Ten Ways to Make Your Home Healthier in Winter
Once upon a frosty winter night, there were crackling logs in the fireplace, grandpa puffing on his pipe, the kids assembling a model airplane, a mouse scurrying for a tasty crumb with a cat in pursuit, mother looking glamorous for an evening out fingers polished and hair sprayed into a perfect coif, while father, wearing his best cologne and freshly cleaned suit, warms up the car in the garage. This pleasant scene actually reveals several contributors to poor indoor air quality.
Inside of the average home, there are biological pollutants such as mould, pet dander, bacteria and dust mites and chemical pollutants consisting of the gases and particles from these common sources: wood fires, tobacco smoke, cleaning products, building materials, dry cleaned clothing, air fresheners, personal care products and adhesives in flooring and furniture.
Did you know that hot, chlorinated drinking water releases chloroform or that overheated cooking oils emit acrolein and formaldehyde? Our everyday activities can have surprisingly dangerous cumulative effects.
In fact, in 2010, the U.S. government released a Berkleymeta-analysis of 77 surveys of volatile organic compounds (VOCs) in American homes. The results revealed that the top 10 riskiest indoor air VOCs were acrolein, formaldehyde, benzene, hexachlorobutadiene, acetaldehyde, 1,3-butadiene, benzyl chloride, 1,4-dichlorobenzene, carbon tetrachloride, acrylonitrile and vinyl chloride. These compounds exceeded health standards in most homes that were studied.
Although our habits may not change greatly from season to season, in the winter our homes are sealed up to keep out the cold. In the process, we seal in air that can be contaminated. Consider these simple tips to improve home health:
1. Fumes: Don't idle your car (or run a generator or fuel-powered tool) in an attached garage. Also, close the door between your home and garage as soon as you enter.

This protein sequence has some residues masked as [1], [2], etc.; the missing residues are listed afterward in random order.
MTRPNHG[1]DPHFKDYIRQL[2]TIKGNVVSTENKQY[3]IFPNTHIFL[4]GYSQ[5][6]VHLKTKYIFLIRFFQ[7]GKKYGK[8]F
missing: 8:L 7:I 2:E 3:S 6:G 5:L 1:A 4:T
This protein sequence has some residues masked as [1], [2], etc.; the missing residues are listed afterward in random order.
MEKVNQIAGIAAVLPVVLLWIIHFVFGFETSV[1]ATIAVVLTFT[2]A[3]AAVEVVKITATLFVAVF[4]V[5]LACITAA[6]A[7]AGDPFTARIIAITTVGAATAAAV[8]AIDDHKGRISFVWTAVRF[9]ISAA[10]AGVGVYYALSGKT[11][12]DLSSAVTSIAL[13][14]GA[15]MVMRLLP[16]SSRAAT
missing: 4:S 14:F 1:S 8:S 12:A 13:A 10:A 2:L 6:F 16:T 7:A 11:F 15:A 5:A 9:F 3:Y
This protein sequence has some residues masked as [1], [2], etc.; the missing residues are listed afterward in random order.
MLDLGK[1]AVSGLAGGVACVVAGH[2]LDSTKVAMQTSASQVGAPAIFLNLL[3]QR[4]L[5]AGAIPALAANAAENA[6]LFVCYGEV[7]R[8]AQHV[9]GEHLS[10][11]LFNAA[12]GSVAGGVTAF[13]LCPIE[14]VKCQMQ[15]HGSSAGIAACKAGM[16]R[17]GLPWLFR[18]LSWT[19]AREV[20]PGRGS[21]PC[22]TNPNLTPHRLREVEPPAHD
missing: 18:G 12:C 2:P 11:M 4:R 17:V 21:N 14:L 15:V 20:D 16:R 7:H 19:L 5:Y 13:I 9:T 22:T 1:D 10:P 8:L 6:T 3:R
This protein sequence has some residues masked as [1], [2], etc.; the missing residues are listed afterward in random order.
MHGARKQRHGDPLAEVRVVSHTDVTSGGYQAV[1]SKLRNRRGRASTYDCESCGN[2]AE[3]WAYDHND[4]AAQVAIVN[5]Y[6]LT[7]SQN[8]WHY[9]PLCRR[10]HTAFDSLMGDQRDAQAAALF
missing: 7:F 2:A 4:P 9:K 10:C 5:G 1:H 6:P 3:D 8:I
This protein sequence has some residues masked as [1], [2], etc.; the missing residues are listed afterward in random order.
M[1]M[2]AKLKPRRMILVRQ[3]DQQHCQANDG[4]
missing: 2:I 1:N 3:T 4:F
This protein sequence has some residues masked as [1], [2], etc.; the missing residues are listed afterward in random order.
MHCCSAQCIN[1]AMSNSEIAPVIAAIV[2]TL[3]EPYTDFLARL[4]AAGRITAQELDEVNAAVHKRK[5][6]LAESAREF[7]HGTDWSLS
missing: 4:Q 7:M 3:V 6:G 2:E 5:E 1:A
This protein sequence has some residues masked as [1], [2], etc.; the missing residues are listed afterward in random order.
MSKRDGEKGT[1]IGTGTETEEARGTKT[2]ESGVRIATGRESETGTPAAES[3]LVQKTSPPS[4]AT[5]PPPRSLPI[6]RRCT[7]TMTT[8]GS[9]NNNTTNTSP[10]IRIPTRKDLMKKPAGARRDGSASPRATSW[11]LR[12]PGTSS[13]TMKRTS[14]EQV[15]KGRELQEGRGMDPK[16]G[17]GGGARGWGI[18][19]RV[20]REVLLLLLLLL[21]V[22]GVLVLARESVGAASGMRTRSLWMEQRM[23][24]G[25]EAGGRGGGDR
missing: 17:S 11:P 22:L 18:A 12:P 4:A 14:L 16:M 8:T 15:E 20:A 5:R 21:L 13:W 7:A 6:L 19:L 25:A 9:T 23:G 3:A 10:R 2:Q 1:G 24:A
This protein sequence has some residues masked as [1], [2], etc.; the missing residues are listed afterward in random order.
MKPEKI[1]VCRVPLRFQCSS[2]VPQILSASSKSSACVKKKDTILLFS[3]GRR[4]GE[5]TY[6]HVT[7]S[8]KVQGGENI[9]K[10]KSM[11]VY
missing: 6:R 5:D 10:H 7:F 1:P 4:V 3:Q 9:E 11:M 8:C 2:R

2. Pets: Wipe off your pet’s coat and paws before they come inside. In particular, dirt trapped in the paws contains a host of unwelcome particles. Cat litter should be cleaned outdoors to avoid sending a cloud of contaminants into the household environment.
3. Cleaners: When buying cleaning products, be aware that the terms “green” and “natural” are completely unregulated. Purchase products that carry one of these three certifications:
- EcoLogo: this was a program created by the Canadian government and now owned by the Illinois-based company UL.
- Green Seal
- Safer Choice (previously called Designed for the Environment): with many American products sold in Canadian stores, you may notice this U.S. Environmental Protection Agency certification.
For a safe, home-made cleaning solution, combine baking soda, unscented dish soap and lemon juice or vinegar. Use a soft cloth and a gentle touch to avoid scratching bathtubs and countertops. Microfibre clothes are a relatively new product to clean glass and mirrors; simply wet the cloth with a bit of water and wipe.
4. Humidity: Ensure adequate ventilation in bathrooms, where excess amounts of water vapour are produced. Too much humidity can lead to mould growth. The rest of the home is usually quite dry, unless you live in a rainy part ofCanada. Very low humidity dries the mucus membranes of the nose and throat, which can contribute to more colds and flu. Dry air can also crack wood flooring and furniture. Consider installing a humidifier but follow the manufacturer’s cleaning instructions to avoid mould and bacteria growth.
5. Air purifiers: There is some controversy over ionizing air purifiers producing ozone. A safer choice may be an air purifier that uses a HEPA filter. The HEPA specification requires removal of at least 99.97% of 0.3 micrometers airborne pollutants.
6. Chemicals: Perfume, shampoo, deodorant, hair products, dish soap, candles, laundry detergent and air freshener often contain chemically-produced scent (as opposed to natural plant extracts). Choose unscented products wherever possible.
7. Vacuum: Regular vacuuming helps to remove dust, allergens and a range of tiny particles that build up on floors and furniture. When buying a new vacuum, choose one that is labelled as releasing no more than 100 micrograms of dust particles per cubic meter of air.
8. Smoking: Do not allow smoking in your home.
9. Furniture: Ideally, choose furniture made with solid wood instead of particle board or MDF.
10. Paint, Varnish and Thinners: Milk paint normally produces zero VOC emissions making it an especially good choice for children’s bedrooms. Not all retailers carry milk paint, but many options are available online. If you prefer more traditional products, use acrylic paint instead of oil paint; there are fewer fumes from the acrylic and brushes clean up with soap and water rather than paint thinner. Pigments themselves also produce VOCs; lighter colours contain less pigment. Do not store paints, solvents or varnishes inside your home as they emit VOCs and are highly flammable.
With a few small changes, you can improve your home health this winter!